If someone feels like everyone has given up on him, he often stops trying. This is a very dangerous situation for a brain-injured person; because of the brain’s amazing plasticity, it seems that the more a person does, the more he can do.

We must expect that brain-injured persons will recover, at least to some degree, rather than telling them they will never function again. We must talk to them as though they are still people, even if they don’t understand what we are saying at this moment. We must respect them and remember that their stories began long before the injury. They had a life full of promise, just like the rest of us, and can again; but they need our help. We cannot give up on the brain-injured community!

I’ll second that.

I’ve been stewing over my worsening experiences in therapy, today. The day has been a productive one, and I’ve made tremendous progress with tasks I started earlier in the week and struggled with for several days. But in the back of my mind has been lurking this simmering frustration over my psychotherapist’s apparent decision that I’m too impaired to be repaired.

Please note, I am very wary of this being the impending holidays approaching that’s mucking with my head. The holidays are often difficult for everyone, psychotherapists included (I would think, especially them, because they have to serve a client base that’s even more in need of help that most people — and even the most “regular” amongst us gets a little squirrelly at this time of year).

But when I think back on the exchanges I’ve had with them, it hasn’t just been the past few weeks that have rendered comments that suggested I wasn’t up to the task of doing my job, or advancing my career, or sustaining my marriage, or keeping my house, or having the standard of living that I am accustomed to. Those comments have been peppered throughout our conversations, and I think it’s finally just reached a breaking point with me. It could be that, rather than being a burdensome strain on me that’s taxing my ability to reason, the holidays are actually clarifying a lot for me and bringing into very clear focus what I will and will not tolerate in my life.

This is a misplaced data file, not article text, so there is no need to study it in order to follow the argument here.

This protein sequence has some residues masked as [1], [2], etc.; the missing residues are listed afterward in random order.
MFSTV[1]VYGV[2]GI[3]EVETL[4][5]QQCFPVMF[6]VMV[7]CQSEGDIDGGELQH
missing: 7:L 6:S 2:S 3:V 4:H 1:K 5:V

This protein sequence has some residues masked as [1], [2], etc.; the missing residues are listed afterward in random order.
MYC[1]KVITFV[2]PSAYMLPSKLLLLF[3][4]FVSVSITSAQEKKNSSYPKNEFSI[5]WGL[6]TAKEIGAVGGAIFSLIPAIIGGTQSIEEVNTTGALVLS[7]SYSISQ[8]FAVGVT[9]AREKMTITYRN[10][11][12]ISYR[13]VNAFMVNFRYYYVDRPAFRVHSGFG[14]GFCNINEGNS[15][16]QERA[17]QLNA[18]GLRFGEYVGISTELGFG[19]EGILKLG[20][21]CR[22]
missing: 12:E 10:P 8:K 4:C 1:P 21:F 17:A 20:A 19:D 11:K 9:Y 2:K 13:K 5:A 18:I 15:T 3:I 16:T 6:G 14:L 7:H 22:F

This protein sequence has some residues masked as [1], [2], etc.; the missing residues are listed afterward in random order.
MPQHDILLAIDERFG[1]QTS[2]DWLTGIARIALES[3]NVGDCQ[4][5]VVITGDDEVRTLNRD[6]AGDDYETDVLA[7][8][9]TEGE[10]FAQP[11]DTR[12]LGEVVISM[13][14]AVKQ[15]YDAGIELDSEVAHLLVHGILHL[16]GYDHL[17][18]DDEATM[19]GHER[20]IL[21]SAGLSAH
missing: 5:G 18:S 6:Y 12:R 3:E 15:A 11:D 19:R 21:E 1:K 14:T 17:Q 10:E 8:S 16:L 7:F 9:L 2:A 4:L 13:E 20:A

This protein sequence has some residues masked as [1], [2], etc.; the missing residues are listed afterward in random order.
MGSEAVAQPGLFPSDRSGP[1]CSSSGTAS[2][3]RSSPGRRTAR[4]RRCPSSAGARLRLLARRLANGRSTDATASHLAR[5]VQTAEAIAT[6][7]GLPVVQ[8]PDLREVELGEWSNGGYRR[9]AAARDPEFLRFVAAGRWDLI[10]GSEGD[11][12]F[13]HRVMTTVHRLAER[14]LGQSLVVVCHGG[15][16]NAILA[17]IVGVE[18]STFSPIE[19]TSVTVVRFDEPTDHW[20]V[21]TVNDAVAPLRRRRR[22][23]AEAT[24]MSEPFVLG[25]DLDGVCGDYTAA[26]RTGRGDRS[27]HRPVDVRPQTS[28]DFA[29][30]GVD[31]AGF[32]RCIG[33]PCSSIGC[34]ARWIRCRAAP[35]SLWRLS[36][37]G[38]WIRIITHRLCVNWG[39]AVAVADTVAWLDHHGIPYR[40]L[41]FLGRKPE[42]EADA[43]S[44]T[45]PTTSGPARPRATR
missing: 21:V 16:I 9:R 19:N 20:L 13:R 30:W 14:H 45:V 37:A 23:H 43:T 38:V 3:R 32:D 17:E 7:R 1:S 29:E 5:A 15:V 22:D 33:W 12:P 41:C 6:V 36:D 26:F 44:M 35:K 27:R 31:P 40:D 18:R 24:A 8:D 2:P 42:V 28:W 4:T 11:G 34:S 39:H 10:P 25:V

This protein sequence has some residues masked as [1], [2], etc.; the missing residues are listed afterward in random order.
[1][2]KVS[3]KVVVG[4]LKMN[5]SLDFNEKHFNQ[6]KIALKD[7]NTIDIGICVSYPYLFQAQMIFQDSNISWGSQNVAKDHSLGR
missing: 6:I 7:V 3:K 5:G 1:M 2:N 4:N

Being dismissed and diminished by someone who doesn’t seem to want to really get to know me or listen to what I have to say, is not the kind of experience I want to continue in my life. It’s just so debilitating. And it makes you want to give up. Just going through a 50-minute session with my shrink, who winds up the time trying to get me to accept that I’m just not good enough, anymore, is enough to make me want to crawl under a rock.

But I’m not going to do that. I’m going to buckle down and work all the harder. I’m going to follow through and make good on my promise. I’m going to do everything in my power — head injury and all — to live up to my potential.

And so I think about what this woman wrote, and I am comforted that at least one person in the world (other than my neuropsych) can see what we need, and is willing to offer it to us.

Treating TBI

Treating traumatic brain injuries @ the LATimes

They can’t be set like a bone or staunched like a bleed. They can be difficult even to detect, but the military and others are working to improve care.

Larry Ewing’s life changed last year on a construction site in Victorville; Larry Carr’s changed in 2004 on a road in Iraq. Unlikely brothers in arms, both men now share the same invisible wound — traumatic brain injury.

They tire easily, forget often and lose their balance and concentration without warning. They struggle to make peace with personality changes that have made them barely recognizable to loved ones.